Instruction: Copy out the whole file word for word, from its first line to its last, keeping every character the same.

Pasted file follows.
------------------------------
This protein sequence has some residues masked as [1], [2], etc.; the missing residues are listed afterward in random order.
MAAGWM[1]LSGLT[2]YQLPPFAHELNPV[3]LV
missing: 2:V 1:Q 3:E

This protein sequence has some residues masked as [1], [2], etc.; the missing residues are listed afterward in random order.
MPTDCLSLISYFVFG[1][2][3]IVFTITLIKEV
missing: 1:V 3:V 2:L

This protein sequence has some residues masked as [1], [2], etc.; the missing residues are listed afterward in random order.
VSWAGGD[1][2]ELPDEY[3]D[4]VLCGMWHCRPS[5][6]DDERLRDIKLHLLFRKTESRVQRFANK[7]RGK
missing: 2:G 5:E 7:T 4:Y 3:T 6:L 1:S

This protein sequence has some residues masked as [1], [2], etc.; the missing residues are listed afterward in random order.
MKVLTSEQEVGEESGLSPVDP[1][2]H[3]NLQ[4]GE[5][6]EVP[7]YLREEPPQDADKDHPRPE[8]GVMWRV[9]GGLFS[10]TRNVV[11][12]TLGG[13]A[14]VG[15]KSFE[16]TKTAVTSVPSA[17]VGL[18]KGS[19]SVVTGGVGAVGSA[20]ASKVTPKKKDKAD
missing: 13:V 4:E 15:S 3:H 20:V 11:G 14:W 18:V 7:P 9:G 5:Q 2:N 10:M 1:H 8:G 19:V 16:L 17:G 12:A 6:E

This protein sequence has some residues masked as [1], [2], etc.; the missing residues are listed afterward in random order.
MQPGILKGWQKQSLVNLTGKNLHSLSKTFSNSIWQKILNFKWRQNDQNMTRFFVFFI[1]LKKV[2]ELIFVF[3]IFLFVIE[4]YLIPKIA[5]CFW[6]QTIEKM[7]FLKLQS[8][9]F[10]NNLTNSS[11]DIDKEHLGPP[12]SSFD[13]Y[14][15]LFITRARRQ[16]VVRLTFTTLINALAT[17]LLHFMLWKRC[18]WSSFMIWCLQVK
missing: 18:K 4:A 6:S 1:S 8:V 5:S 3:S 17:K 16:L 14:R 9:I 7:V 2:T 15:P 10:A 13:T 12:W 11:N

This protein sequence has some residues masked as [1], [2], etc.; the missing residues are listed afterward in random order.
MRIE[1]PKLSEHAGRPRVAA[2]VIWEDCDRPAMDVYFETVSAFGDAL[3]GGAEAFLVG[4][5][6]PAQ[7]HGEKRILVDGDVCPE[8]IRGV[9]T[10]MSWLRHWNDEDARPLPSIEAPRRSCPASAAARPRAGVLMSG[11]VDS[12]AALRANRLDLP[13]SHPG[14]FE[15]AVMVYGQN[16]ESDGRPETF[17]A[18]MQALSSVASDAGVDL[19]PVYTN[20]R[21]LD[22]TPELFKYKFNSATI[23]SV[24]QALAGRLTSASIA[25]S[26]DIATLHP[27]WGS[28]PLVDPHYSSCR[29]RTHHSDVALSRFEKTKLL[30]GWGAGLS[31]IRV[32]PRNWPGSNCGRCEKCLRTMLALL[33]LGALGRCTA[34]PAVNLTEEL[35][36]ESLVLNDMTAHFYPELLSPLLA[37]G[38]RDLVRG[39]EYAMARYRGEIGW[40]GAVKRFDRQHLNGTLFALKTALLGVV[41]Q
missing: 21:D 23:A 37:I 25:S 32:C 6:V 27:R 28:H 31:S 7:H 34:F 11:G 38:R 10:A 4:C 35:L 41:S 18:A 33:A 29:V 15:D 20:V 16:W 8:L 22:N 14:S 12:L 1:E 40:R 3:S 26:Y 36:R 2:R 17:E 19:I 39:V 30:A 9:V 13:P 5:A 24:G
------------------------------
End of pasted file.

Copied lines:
This protein sequence has some residues masked as [1], [2], etc.; the missing residues are listed afterward in random order.
MAAGWM[1]LSGLT[2]YQLPPFAHELNPV[3]LV
missing: 2:V 1:Q 3:E

This protein sequence has some residues masked as [1], [2], etc.; the missing residues are listed afterward in random order.
MPTDCLSLISYFVFG[1][2][3]IVFTITLIKEV
missing: 1:V 3:V 2:L

This protein sequence has some residues masked as [1], [2], etc.; the missing residues are listed afterward in random order.
VSWAGGD[1][2]ELPDEY[3]D[4]VLCGMWHCRPS[5][6]DDERLRDIKLHLLFRKTESRVQRFANK[7]RGK
missing: 2:G 5:E 7:T 4:Y 3:T 6:L 1:S

This protein sequence has some residues masked as [1], [2], etc.; the missing residues are listed afterward in random order.
MKVLTSEQEVGEESGLSPVDP[1][2]H[3]NLQ[4]GE[5][6]EVP[7]YLREEPPQDADKDHPRPE[8]GVMWRV[9]GGLFS[10]TRNVV[11][12]TLGG[13]A[14]VG[15]KSFE[16]TKTAVTSVPSA[17]VGL[18]KGS[19]SVVTGGVGAVGSA[20]ASKVTPKKKDKAD
missing: 13:V 4:E 15:S 3:H 20:V 11:G 14:W 18:V 7:P 9:G 5:Q 2:N 10:M 1:H 8:G 19:V 16:L 17:G 12:A 6:E

This protein sequence has some residues masked as [1], [2], etc.; the missing residues are listed afterward in random order.
MQPGILKGWQKQSLVNLTGKNLHSLSKTFSNSIWQKILNFKWRQNDQNMTRFFVFFI[1]LKKV[2]ELIFVF[3]IFLFVIE[4]YLIPKIA[5]CFW[6]QTIEKM[7]FLKLQS[8][9]F[10]NNLTNSS[11]DIDKEHLGPP[12]SSFD[13]Y[14][15]LFITRARRQ[16]VVRLTFTTLINALAT[17]LLHFMLWKRC[18]WSSFMIWCLQVK
missing: 18:K 4:A 6:S 1:S 8:V 5:S 3:S 17:K 16:L 14:R 9:I 7:V 2:T 15:P 10:A 13:T 12:W 11:N

This protein sequence has some residues masked as [1], [2], etc.; the missing residues are listed afterward in random order.
MRIE[1]PKLSEHAGRPRVAA[2]VIWEDCDRPAMDVYFETVSAFGDAL[3]GGAEAFLVG[4][5][6]PAQ[7]HGEKRILVDGDVCPE[8]IRGV[9]T[10]MSWLRHWNDEDARPLPSIEAPRRSCPASAAARPRAGVLMSG[11]VDS[12]AALRANRLDLP[13]SHPG[14]FE[15]AVMVYGQN[16]ESDGRPETF[17]A[18]MQALSSVASDAGVDL[19]PVYTN[20]R[21]LD[22]TPELFKYKFNSATI[23]SV[24]QALAGRLTSASIA[25]S[26]DIATLHP[27]WGS[28]PLVDPHYSSCR[29]RTHHSDVALSRFEKTKLL[30]GWGAGLS[31]IRV[32]PRNWPGSNCGRCEKCLRTMLALL[33]LGALGRCTA[34]PAVNLTEEL[35][36]ESLVLNDMTAHFYPELLSPLLA[37]G[38]RDLVRG[39]EYAMARYRGEIGW[40]GAVKRFDRQHLNGTLFALKTALLGVV[41]Q
missing: 21:D 23:A 37:I 25:S 32:C 6:V 27:R 28:H 31:S 7:H 34:F 11:G 38:R 10:A 4:C 35:L 41:S 18:A 33:A 29:V 15:D 20:V 16:W 8:L 22:N 14:S 12:L 1:E 40:R 3:S 26:Y 36:R 2:R 17:E 19:I 39:V 30:A 9:V 13:P 5:A 24:G